Social commentary in anime: 3 surprising examples

Subtlety and anime don’t always go together. This is a medium where the laws of physics don’t apply to women’s chests and logic is something for boring people to worry about. But every show has someone behind it writing it — and every writer has a message they want to get across.

Yes, there is social commentary in anime, even in the silliest and simplest shows you can think of. There are plenty of people who will scream to keep these kinds of messages out of anime, but the truth is that anime has had things to say for a very long time now.

Don’t believe me? Let’s take a look at some social commentary in anime where you might not expect it.

Dragon Ball

Social Commentary in Frieza

Dragon Ball is one of the dumbest shows that I love with all my heart. At its core, it is about Goku and how he gets out of the most sticky of situations by virtue of shouting louder and flexing harder than his enemy. This concept, combined with Akira Toriyama’s penchant for not planning ahead – ask yourself what happened to Launch – means that this might be the last place you expect to find social commentary in anime.

But then you get Frieza. Easily one of the most iconic villains in anime history, his entire concept is that he is a real estate broker on a galactic level. Sending his goons in to decimate a planet and then sell it to the highest bidder.

This was inspired by the actions of the real estate brokers who contributed to one of the worst financial collapses in recent memory. It was caused, in part, by people manipulating this situation real estate prices for a quick profit. Toriyama has gone on the record to say that he considers these the worst kind of people. He modelled Frieza’s behaviour and speech pattern after seeing that these were villains who could hide in plain sight because they were nice about it.


Social Commentary in anime - Vash the Stampede

I will never pass up an opportunity to talk about Trigun: the story of Vash the Stampede and his quest to cause no harm while being hounded by bounty hunters, hired guns sent by his twin brother and even insurance adjusters who see him as a cause of their loss of profits. The anime especially is a very straightforward story — though there is obvious potential for philosophical discussion when considering the contrast between Vash’s pacifism and Knives’ overall contempt for humanity. That’s the social commentary in anime I’m talking about here.

In reality, it isn’t Knives who causes Vash the most heartache. Throughout the anime, it is people chasing money who give him the most difficulty. An entire town teams up to chase the bounty on his head, bringing in the Nebraska family to finish the job. Entire cities get wiped off the map by those bounty hunters. Moreso than Knives or the Gung Ho Guns, Vash’s true enemy on the planet Gunsmoke is capitalism, and how it drives people to greed.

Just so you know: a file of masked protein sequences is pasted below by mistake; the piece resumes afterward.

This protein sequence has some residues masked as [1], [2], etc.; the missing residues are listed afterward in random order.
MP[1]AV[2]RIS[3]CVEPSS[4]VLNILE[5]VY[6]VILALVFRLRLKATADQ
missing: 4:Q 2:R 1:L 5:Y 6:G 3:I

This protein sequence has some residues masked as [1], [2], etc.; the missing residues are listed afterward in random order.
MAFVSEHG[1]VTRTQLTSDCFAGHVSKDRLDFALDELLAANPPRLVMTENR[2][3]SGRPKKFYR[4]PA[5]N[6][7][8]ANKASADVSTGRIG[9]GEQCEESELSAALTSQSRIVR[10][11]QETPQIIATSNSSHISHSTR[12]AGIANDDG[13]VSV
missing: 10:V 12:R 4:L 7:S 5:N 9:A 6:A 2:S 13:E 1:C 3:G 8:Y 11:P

The second episode spells this out clearly, with a land developer hoarding the region’s water and driving the rest of the area to poverty, but it is a theme that pops up regularly throughout the series. Capitalism and the greed that comes with it is what Vash is truly struggling against.


I know you’re wondering what the big message behind a story of the most poorly disguised ninja of all time is. Naruto himself is a pretty overt character, often shouting the themes and storylines louder than Ryuji talking about how much he loves being a Phantom Thief in a crowded restaurant. But the story he finds himself swept up in isn’t one that he created.

In fact, it was put into motion generations before when the various ninja villages were set up. The characters just don’t know about it because that part of history was painful and scary — and people didn’t talk about it for so long that everyone forgot it happened.

And that’s where the social commentary in anime pops up. Whether it is colonialism, the treatment of indigenous people or slavery, every nation has stories they don’t want to admit to. But ignoring those stories doesn’t make them just magically go away.

If Naruto is anything to go by, the only way to overcome the evils done by a nation are to first admit they happened. Like everyone’s dad who broke a finger three weeks ago but won’t go to the hospital, you can’t treat a wound you don’t acknowledge exists.

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